$data.PageTitle

Several Montreal pet stores are suing the city over a new rule that forces them to get their dogs, cats and rabbits from shelters.

The new rule is part of the city’s animal control bylaw that came into effect on July 1.

Yves Pepin, a lawyer representing the 14 stores, said shelters rarely have puppies or dogs suitable for families with small children.

“We have nothing against refuges, but mainly they don’t have enough dogs and cats right now to be able to sell it,” he said. “Mainly, I think a family should have the choice of their puppy that they want, not the city telling them you go pick that dog or that cat.”

Pepin said he’s hoping to persuade a judge to suspend some articles of the bylaw by the end of the month.

City councillor Craig Sauvé defended the rule, saying the city is trying to address the number of animals in shelters and to ensure the animals are well-cared for and safe.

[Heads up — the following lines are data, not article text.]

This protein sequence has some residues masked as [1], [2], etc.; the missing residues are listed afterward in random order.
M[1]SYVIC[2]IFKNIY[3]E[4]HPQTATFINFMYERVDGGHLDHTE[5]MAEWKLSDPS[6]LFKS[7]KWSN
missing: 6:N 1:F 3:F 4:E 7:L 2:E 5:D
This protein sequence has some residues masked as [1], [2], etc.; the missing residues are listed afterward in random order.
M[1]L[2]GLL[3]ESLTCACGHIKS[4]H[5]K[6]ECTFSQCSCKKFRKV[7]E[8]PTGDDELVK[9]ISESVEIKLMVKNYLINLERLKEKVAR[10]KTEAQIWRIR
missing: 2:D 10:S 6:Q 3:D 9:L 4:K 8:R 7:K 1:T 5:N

“We know the origins more and not as, not-so-clearly as when it’s coming from a pet store but when it’s in a shelter, they’ve been taken care of by people already and we know the condition of the animal,” he said.

According to Humane Society spokesperson Ewa Demianowicz many of the puppies that end up in pet stores come from puppy mills.

“A reputable breeder, ethical breeder, especially if it’s registered with the Canadian Kennel Club, cannot sell to pet stores,” she said. “They want to meet the person that buys their puppy.”

Sauvé recommended that animal lovers in the market for a specialized breed visit a reputable breeder or broaden their search.

“There’s tons of pets there and we want to make sure citizens go for those pets first,” he said.

But Pepin said the bylaw could push people to buy their animals online.

“There’s no guarantee on the Internet,” he said. “If you buy a dog (at a pet store) you’re going to guarantee you can come back, that the store won’t move. If you go on the Internet and try to find the guy who sold to you, you won’t find him.”

With reporting from Angela MacKenzie